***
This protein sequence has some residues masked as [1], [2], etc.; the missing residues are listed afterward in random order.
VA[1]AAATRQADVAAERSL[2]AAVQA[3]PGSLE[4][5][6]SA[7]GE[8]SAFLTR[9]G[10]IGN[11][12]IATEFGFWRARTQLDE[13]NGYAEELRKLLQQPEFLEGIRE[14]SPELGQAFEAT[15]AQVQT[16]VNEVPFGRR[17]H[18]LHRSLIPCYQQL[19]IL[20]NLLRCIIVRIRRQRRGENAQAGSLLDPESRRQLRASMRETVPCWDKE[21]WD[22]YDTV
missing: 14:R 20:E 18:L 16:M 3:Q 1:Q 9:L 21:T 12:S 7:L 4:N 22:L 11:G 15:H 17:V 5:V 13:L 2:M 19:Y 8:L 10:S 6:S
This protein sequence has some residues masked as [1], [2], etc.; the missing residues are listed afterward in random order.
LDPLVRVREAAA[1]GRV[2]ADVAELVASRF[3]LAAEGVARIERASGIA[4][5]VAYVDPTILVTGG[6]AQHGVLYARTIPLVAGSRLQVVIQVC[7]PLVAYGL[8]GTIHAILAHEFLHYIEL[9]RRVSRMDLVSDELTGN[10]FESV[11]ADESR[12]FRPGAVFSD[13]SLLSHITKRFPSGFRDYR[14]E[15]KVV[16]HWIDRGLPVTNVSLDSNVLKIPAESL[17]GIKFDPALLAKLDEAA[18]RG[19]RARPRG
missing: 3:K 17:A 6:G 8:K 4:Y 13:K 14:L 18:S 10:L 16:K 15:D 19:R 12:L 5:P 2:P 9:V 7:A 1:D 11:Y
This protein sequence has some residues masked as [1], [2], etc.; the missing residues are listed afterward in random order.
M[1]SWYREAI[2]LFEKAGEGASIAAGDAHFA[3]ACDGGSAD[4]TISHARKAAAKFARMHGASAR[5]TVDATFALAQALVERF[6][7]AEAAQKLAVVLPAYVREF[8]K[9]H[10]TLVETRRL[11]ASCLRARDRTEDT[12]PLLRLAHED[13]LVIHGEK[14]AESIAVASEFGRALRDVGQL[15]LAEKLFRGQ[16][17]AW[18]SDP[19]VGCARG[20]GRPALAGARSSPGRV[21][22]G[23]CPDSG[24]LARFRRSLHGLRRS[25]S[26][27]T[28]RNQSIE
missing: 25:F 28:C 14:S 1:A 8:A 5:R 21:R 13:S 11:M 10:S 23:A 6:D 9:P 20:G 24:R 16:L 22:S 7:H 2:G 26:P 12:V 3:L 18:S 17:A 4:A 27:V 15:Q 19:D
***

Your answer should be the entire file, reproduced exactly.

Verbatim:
This protein sequence has some residues masked as [1], [2], etc.; the missing residues are listed afterward in random order.
VA[1]AAATRQADVAAERSL[2]AAVQA[3]PGSLE[4][5][6]SA[7]GE[8]SAFLTR[9]G[10]IGN[11][12]IATEFGFWRARTQLDE[13]NGYAEELRKLLQQPEFLEGIRE[14]SPELGQAFEAT[15]AQVQT[16]VNEVPFGRR[17]H[18]LHRSLIPCYQQL[19]IL[20]NLLRCIIVRIRRQRRGENAQAGSLLDPESRRQLRASMRETVPCWDKE[21]WD[22]YDTV
missing: 14:R 20:E 18:L 16:M 3:Q 1:Q 9:L 21:T 12:S 7:L 4:N 22:L 11:G 15:H 17:V 5:V 13:L 2:M 19:Y 8:L 10:S 6:S
This protein sequence has some residues masked as [1], [2], etc.; the missing residues are listed afterward in random order.
LDPLVRVREAAA[1]GRV[2]ADVAELVASRF[3]LAAEGVARIERASGIA[4][5]VAYVDPTILVTGG[6]AQHGVLYARTIPLVAGSRLQVVIQVC[7]PLVAYGL[8]GTIHAILAHEFLHYIEL[9]RRVSRMDLVSDELTGN[10]FESV[11]ADESR[12]FRPGAVFSD[13]SLLSHITKRFPSGFRDYR[14]E[15]KVV[16]HWIDRGLPVTNVSLDSNVLKIPAESL[17]GIKFDPALLAKLDEAA[18]RG[19]RARPRG
missing: 3:K 17:A 6:G 8:K 4:Y 13:K 14:L 18:S 10:L 16:K 15:D 19:R 12:L 5:P 2:P 9:V 7:A 1:D 11:Y
This protein sequence has some residues masked as [1], [2], etc.; the missing residues are listed afterward in random order.
M[1]SWYREAI[2]LFEKAGEGASIAAGDAHFA[3]ACDGGSAD[4]TISHARKAAAKFARMHGASAR[5]TVDATFALAQALVERF[6][7]AEAAQKLAVVLPAYVREF[8]K[9]H[10]TLVETRRL[11]ASCLRARDRTEDT[12]PLLRLAHED[13]LVIHGEK[14]AESIAVASEFGRALRDVGQL[15]LAEKLFRGQ[16][17]AW[18]SDP[19]VGCARG[20]GRPALAGARSSPGRV[21][22]G[23]CPDSG[24]LARFRRSLHGLRRS[25]S[26][27]T[28]RNQSIE
missing: 25:F 28:C 14:S 1:A 8:A 5:R 21:R 13:S 11:M 10:S 23:A 6:D 9:P 20:G 24:R 16:L 22:S 7:H 2:G 26:P 12:V 3:L 18:S 17:A 4:A 27:V 15:Q 19:D